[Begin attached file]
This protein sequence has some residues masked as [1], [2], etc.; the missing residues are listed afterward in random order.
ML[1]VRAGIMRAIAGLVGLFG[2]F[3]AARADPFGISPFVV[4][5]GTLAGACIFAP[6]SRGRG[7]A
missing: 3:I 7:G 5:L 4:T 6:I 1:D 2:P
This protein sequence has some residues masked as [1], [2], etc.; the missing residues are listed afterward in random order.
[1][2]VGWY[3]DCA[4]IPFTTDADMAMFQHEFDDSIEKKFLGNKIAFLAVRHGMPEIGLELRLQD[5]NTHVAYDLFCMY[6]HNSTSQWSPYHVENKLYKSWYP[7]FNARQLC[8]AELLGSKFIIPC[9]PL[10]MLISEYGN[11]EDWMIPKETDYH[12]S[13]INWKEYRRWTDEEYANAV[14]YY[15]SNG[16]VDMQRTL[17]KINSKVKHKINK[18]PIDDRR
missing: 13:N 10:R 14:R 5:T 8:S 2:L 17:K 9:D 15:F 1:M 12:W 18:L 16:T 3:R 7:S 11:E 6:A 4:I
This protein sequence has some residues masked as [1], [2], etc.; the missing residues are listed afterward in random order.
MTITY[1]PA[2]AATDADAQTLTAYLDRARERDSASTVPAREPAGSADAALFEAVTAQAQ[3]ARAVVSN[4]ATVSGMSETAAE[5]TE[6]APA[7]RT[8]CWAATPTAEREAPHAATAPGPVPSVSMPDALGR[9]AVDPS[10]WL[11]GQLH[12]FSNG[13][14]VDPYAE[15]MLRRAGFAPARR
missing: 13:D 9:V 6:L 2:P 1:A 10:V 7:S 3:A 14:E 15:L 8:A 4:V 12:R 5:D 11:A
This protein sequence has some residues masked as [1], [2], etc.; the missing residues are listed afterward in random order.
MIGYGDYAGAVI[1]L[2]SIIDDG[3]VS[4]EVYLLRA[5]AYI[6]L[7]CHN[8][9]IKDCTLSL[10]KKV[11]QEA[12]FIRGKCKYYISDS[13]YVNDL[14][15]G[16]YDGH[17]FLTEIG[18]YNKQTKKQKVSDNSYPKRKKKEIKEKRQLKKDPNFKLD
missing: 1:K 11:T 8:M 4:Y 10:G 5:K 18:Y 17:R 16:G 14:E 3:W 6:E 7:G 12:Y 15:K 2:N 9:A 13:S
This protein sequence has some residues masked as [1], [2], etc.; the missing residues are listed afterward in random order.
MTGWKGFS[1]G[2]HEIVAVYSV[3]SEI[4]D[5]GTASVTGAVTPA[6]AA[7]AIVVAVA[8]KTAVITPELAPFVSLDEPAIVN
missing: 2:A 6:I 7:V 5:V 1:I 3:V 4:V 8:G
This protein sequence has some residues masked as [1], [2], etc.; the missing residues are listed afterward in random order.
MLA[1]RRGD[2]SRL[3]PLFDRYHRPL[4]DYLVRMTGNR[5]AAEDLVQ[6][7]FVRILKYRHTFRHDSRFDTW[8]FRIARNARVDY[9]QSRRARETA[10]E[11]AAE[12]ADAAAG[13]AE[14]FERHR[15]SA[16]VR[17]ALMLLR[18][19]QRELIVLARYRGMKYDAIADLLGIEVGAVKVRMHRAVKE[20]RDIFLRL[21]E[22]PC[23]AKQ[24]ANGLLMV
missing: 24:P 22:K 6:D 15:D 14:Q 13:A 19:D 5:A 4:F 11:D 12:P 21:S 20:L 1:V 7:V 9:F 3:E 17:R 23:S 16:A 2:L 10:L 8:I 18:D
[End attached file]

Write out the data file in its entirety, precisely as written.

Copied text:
This protein sequence has some residues masked as [1], [2], etc.; the missing residues are listed afterward in random order.
ML[1]VRAGIMRAIAGLVGLFG[2]F[3]AARADPFGISPFVV[4][5]GTLAGACIFAP[6]SRGRG[7]A
missing: 3:I 7:G 5:L 4:T 6:I 1:D 2:P
This protein sequence has some residues masked as [1], [2], etc.; the missing residues are listed afterward in random order.
[1][2]VGWY[3]DCA[4]IPFTTDADMAMFQHEFDDSIEKKFLGNKIAFLAVRHGMPEIGLELRLQD[5]NTHVAYDLFCMY[6]HNSTSQWSPYHVENKLYKSWYP[7]FNARQLC[8]AELLGSKFIIPC[9]PL[10]MLISEYGN[11]EDWMIPKETDYH[12]S[13]INWKEYRRWTDEEYANAV[14]YY[15]SNG[16]VDMQRTL[17]KINSKVKHKINK[18]PIDDRR
missing: 13:N 10:R 14:R 5:T 8:S 2:L 17:K 9:D 15:F 1:M 12:W 18:L 16:T 3:R 7:S 11:E 6:A 4:I
This protein sequence has some residues masked as [1], [2], etc.; the missing residues are listed afterward in random order.
MTITY[1]PA[2]AATDADAQTLTAYLDRARERDSASTVPAREPAGSADAALFEAVTAQAQ[3]ARAVVSN[4]ATVSGMSETAAE[5]TE[6]APA[7]RT[8]CWAATPTAEREAPHAATAPGPVPSVSMPDALGR[9]AVDPS[10]WL[11]GQLH[12]FSNG[13][14]VDPYAE[15]MLRRAGFAPARR
missing: 13:D 9:V 6:L 2:P 1:A 10:V 7:S 3:A 14:E 15:L 8:A 4:V 12:R 5:D 11:A
This protein sequence has some residues masked as [1], [2], etc.; the missing residues are listed afterward in random order.
MIGYGDYAGAVI[1]L[2]SIIDDG[3]VS[4]EVYLLRA[5]AYI[6]L[7]CHN[8][9]IKDCTLSL[10]KKV[11]QEA[12]FIRGKCKYYISDS[13]YVNDL[14][15]G[16]YDGH[17]FLTEIG[18]YNKQTKKQKVSDNSYPKRKKKEIKEKRQLKKDPNFKLD
missing: 1:K 11:T 8:M 4:Y 10:G 5:K 18:Y 17:R 16:G 14:E 3:W 6:E 7:G 12:Y 15:K 2:N 9:A 13:S
This protein sequence has some residues masked as [1], [2], etc.; the missing residues are listed afterward in random order.
MTGWKGFS[1]G[2]HEIVAVYSV[3]SEI[4]D[5]GTASVTGAVTPA[6]AA[7]AIVVAVA[8]KTAVITPELAPFVSLDEPAIVN
missing: 2:A 6:I 7:V 5:V 1:I 3:V 4:V 8:G
This protein sequence has some residues masked as [1], [2], etc.; the missing residues are listed afterward in random order.
MLA[1]RRGD[2]SRL[3]PLFDRYHRPL[4]DYLVRMTGNR[5]AAEDLVQ[6][7]FVRILKYRHTFRHDSRFDTW[8]FRIARNARVDY[9]QSRRARETA[10]E[11]AAE[12]ADAAAG[13]AE[14]FERHR[15]SA[16]VR[17]ALMLLR[18][19]QRELIVLARYRGMKYDAIADLLGIEVGAVKVRMHRAVKE[20]RDIFLRL[21]E[22]PC[23]AKQ[24]ANGLLMV
missing: 24:P 22:K 6:D 15:D 14:Q 13:A 19:D 5:A 4:F 11:D 12:P 21:S 20:L 1:V 7:V 9:F 3:E 17:R 23:S 16:A 2:L 10:L 8:I 18:D